The Son & His Hope Page 2

She bit her lip, looking at the flags and fake bull in the corner with barely any effort. “Yeah?”

“That’s for Working Equitation. Perhaps, when you can steer a bit better, you can have a go at an obstacle.”

I fully expected that promise to cheer her up. Working Equitation was awesome.

But it didn’t.

“Umm, ca-can I get off?” Her chin tucked, and she pulled on the reins instead of using her seat like I’d told her.

“What? Why?”

“Stop.” She pulled harder, then remembered her manners. “Please.”

I stopped walking, and Binky let out a soft sigh. Little asshole knew he’d won.

Without waiting for me to help her down, she swung her leg over the saddle and leapt before taking her other foot out of the stirrup.

She tumbled toward the ground.

Instinct made me leap forward and half catch her, half act as a landing pad as her weight tripped me sideways.

“Oof!” I crunched into the dirt with her on top of me.

“Oops!” Her knee caught me in places it shouldn’t, and her elbow jabbed my throat. “Sorry, I—”

“God’s sake. Stop squirming.” I clamped my hands on her shoulders, holding her in place while I made sure she wasn’t tangled with any tack and Binky was a safe distance away to shove her to her feet.

Helping her upward, I stood as she swatted at sand and dust on her no-longer-new jeans.

Arching my spine, working out the kink she’d left me with, my gaze trailed to something lacy and black left on the ground.

Scooping it up, I narrowed my eyes at the tatty piece of torn something or other.

Fast fingers snatched it from me, then stuffed it into her back pocket.

“What was that?” I dropped my hand slowly.

“Nothing.”

“It was something.”

“Forget it.” She stomped toward her dad, undoing her helmet and letting it swing from dejected fingers.

What the hell had gone wrong?

She’d been all over this thirty minutes ago…and now…she acted as if I’d forced her onto the damn horse.

I whistled for Binky who trailed after me without having to hold him. Together, we followed Hope while I did my best not to eavesdrop.

“Lace? What’s up?” Her dad put his phone into his pocket and went to open the gate to exit the arena. He grabbed her in a hug, pressing her face to his chest. “Something happen?”

Hope sighed heavily. “I suck.”

Ah! So that was what was going on.

“You don’t suck.” He chuckled, which was probably the worst thing he could do. I knew because it all made sense now.

Hope had been one of those.

The type of rider who watched so many programs and movies and dreamed about riding, they thought they’d hop on and it would be natural. That the horse would do what they wanted when they asked, and it would be a seamless bond between human and animal.

Silly girl.

“I do. I’m terrible. I don’t want to do this after all.” Hope tore herself out of her dad’s embrace. “It was stupid to come.”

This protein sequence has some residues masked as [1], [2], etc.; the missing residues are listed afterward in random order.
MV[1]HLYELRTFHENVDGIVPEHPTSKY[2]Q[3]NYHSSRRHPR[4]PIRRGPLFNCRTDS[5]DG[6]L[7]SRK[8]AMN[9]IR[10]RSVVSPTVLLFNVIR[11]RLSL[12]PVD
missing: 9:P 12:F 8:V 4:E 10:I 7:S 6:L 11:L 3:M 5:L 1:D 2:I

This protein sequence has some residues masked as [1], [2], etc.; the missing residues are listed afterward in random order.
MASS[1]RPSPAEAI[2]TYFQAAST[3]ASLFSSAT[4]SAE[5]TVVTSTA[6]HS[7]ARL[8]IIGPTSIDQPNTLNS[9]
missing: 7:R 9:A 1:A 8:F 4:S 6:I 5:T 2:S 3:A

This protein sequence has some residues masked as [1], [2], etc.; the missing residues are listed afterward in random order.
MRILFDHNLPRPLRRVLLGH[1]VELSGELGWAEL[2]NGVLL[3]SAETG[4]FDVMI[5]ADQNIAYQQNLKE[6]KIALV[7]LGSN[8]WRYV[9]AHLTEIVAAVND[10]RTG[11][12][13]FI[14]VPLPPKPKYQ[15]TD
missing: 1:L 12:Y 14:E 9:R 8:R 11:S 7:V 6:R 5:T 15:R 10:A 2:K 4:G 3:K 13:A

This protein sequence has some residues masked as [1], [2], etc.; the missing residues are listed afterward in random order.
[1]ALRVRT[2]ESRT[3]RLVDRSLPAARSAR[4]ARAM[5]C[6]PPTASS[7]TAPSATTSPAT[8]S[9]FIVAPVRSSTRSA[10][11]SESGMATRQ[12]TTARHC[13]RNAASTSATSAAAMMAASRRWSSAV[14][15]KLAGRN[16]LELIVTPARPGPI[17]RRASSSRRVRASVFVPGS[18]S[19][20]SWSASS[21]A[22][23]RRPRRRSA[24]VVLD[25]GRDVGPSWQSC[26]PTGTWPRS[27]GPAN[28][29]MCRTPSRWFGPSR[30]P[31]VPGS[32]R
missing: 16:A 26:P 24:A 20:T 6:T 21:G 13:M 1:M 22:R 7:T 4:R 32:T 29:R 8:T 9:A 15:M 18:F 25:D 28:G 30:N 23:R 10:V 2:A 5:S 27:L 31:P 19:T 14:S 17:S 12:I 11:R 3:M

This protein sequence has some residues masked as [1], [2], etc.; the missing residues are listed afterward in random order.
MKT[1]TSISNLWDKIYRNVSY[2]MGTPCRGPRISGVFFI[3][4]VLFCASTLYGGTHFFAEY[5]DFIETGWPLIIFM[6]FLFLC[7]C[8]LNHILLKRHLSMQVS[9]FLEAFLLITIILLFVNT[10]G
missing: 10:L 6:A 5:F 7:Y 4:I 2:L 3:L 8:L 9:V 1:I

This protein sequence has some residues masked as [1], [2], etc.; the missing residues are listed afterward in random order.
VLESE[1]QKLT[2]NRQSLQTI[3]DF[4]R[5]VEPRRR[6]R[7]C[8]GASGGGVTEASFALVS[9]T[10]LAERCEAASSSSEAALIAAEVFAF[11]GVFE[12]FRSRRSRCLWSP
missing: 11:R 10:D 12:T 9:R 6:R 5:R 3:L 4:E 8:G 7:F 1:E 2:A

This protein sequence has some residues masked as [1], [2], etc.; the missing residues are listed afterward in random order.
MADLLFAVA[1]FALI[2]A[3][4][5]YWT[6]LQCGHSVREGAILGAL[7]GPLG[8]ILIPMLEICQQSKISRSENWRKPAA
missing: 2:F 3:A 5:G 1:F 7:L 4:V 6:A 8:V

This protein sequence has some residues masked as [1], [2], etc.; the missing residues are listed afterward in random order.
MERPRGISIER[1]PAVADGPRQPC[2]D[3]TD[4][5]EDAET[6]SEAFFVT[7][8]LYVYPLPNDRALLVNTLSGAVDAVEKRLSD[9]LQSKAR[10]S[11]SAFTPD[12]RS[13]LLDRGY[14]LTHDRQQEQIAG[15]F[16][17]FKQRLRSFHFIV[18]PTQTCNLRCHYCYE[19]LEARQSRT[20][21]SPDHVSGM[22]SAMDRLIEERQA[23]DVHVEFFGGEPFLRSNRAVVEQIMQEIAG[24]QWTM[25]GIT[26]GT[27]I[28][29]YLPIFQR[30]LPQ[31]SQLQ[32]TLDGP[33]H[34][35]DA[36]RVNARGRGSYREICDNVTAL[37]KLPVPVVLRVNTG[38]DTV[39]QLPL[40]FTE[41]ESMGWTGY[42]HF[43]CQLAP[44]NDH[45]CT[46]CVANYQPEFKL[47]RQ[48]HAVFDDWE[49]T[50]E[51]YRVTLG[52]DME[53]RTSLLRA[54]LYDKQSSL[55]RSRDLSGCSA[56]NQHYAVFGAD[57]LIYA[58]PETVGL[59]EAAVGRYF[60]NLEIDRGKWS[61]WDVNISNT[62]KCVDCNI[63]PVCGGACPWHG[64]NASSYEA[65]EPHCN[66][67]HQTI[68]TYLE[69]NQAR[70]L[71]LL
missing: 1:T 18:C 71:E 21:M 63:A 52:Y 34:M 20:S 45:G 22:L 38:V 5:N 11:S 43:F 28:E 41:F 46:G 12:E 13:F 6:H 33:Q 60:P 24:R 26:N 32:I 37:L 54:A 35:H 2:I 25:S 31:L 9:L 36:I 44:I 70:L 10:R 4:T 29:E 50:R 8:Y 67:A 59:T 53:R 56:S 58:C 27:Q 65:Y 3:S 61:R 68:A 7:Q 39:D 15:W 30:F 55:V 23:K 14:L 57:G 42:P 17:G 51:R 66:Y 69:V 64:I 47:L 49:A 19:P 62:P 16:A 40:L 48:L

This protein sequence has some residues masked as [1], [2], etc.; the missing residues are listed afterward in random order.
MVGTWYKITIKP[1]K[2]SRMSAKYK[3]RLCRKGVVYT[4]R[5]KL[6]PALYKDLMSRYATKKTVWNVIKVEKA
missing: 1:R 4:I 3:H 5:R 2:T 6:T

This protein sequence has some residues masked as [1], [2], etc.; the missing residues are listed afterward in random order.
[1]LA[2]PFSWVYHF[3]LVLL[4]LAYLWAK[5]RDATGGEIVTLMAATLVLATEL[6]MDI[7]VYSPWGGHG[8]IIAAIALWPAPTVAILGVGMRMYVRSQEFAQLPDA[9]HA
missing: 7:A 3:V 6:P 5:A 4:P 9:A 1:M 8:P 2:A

“You waited a year to try horse riding. Don’t give up after a few minutes.” Her dad glanced at me lingering with Binky.

Hope shook her head vehemently. “Don’t care. I suck and want to leave.”

Her dad clucked his tongue. “Ah, now, everyone sucks when they first start.”

I groaned under my breath as he said yet another wrong thing.

I didn’t want Hope hanging around Cherry River, but I didn’t want to crush her dreams either.

I’d been semi-responsible for her disappointment.

I’d let her fumble around like a moron without giving her proper guidance.

This was my fault.

I wanted to keep my mouth shut and celebrate that she was about to leave, but the longer I watched her, the more guilty I became. So guilty, my stomach churned and the heavy presence that I always felt when I screwed up whispered down my back.

Dad hadn’t told me off often when he was alive, but his ghost was judging me now. Arms crossed, head shaking, reprimand bright in his dark gaze.

“Yeah, yeah.” I sighed at the sky. “I know.”

“Did you say something?” Graham looked up, worry etching his eyes as Hope brushed by him, her boots kicking dirt with frustration.

“Yeah, I did actually.” Grabbing Binky’s reins, I pulled them over his head and passed the worn leather to Graham. “Hold him for a sec.”

Without waiting for his reply, I jogged past him and caught up with Hope. “Giving up, huh?”

She glowered with angry green eyes. “Just realised horses aren’t for me.”

“I call bullshit.”

“Don’t swear.” Her hoity-toity nose rose. “Dad will hear you.”

“Don’t care. And I can swear. This is my home. My rules.”

“And now you get your home back, don’t you?” She sneered, no longer the sweet kid trying to be my friend. “We’re leaving.”

“Not yet, you’re not.”

“What?”

“Wait here.”

“Nuh-uh.” She crossed her arms, planting herself to the ground. “I want to leave. Right now.”

“Two minutes.” I held up two fingers, then took off toward the back meadow.

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